Lesson learned. Maternity leave is for resting, healing and baby bonding. And lots of watching Netflix on your iPhone while you feed the baby in the middle of the night. Because you will watch, oh… twenty movies in a week.
5. That you’ll take your newborn baby everywhere you go
When I was pregnant, I’d see moms with their one-year-olds toddling alongside. And I thought, “I can’t wait to do that when my baby is born!”
Why did I not realize that that mom’s kid was walking and much older than the blob of a baby I had just given birth to? All those leisure moments at the park with a toddler come much later. Not when they’re five weeks old and crying in the stroller.
I could even date the exact moment when I realized I was on a “real outing” with my eldest kid. I was ordering a crepe with him, then five-months-old, and we were waiting for my food to cook. As he was sitting on my lap, it dawned on me, “We’re hanging out! And just for fun!”
With the twins, outings were much easier, but try telling that to my first time mom self.
6. That you won’t feel down and depressed
One of the misconceptions about parenting is that feeling down and depressed won’t affect us.
“I remember crying and feeling down during those post-partum months,” a co-worker admitted. Meanwhile, I was thinking, “That won’t happen to me. I’m a positive person—she must have some form of depression already.”
Wrong again. While I didn’t have depression that required a doctor’s attention, I still felt miserable. To the point where I wondered what the heck I got myself into, and wishing I could have my old life back.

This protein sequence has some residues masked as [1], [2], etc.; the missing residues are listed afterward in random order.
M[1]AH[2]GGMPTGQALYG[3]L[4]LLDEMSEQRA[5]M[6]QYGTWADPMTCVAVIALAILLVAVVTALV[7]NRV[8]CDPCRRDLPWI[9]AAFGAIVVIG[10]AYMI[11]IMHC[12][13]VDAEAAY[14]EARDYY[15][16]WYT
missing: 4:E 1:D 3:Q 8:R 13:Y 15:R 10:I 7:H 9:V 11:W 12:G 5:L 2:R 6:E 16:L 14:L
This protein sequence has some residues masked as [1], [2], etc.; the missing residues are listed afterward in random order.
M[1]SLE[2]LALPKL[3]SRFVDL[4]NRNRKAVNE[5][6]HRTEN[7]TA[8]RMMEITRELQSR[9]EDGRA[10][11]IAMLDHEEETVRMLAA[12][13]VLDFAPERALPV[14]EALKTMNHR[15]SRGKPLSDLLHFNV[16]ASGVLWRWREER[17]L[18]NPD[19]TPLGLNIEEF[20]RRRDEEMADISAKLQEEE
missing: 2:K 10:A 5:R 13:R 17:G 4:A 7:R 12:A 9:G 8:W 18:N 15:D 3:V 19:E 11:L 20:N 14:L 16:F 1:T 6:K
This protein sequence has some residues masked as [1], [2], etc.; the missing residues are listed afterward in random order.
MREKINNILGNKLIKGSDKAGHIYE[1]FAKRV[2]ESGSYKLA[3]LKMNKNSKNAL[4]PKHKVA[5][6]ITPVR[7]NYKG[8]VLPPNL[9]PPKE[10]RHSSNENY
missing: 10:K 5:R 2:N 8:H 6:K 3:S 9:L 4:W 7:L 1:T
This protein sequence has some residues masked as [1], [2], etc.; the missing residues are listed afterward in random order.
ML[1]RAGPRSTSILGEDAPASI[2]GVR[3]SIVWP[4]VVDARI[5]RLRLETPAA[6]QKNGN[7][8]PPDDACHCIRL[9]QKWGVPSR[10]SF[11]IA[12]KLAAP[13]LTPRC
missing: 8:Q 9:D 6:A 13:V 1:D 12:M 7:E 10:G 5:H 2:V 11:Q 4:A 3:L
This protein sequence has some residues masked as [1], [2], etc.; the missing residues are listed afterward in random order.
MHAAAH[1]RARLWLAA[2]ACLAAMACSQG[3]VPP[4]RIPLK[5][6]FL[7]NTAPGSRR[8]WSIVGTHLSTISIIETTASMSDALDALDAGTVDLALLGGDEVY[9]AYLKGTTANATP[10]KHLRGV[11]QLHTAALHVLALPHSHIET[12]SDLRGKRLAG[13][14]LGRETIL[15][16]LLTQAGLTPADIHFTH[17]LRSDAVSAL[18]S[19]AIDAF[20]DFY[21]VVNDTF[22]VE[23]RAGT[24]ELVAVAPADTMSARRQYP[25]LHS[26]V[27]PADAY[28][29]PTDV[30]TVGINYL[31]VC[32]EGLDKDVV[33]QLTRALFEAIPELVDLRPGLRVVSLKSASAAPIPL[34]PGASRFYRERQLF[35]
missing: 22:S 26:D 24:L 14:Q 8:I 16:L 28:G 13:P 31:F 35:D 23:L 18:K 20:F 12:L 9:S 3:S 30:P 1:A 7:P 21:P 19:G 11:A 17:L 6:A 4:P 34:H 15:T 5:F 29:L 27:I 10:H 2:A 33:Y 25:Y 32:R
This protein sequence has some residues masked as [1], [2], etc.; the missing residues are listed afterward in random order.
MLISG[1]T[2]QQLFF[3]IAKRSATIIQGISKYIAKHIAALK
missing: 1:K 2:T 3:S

New moms don’t realize how different parenthood can be. And it’s normal not to love every minute (or even most of it) just yet. It does get better, but it’s pretty hard to believe that during those early months.
7. That breastfeeding is easy
For some, it could be, like when I breastfed the twins this second time around (zero pain whatsoever). But wow, with my first son, it took some effort to stick with breastfeeding. It’s painful and draining (especially when everyone tells you to feed him any time he cries).
I’d hop on the computer every day to read the benefits of breastfeeding to keep me motivated. Thankfully after about a month, breastfeeding became much easier.
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8. That labor is the hardest part about parenting
It’s not. Labor is nothing compared to the physical exhaustion those first few weeks. And the mental drain of 24/7 mom duty.
Labor and birthing were—for me—the easier parts of my introduction to parenthood.
My advice to first time moms and dads: Prepare, research, plan… then go with the flow. With first time parenting, your child might do well with a pacifier even if you swore you wouldn’t use one. And you’ll likely find yourself at the baby store buying the latest gadget to help her fall asleep.
Put simply: parenting is the most “learn on the job” job there could be, misconceptions and all.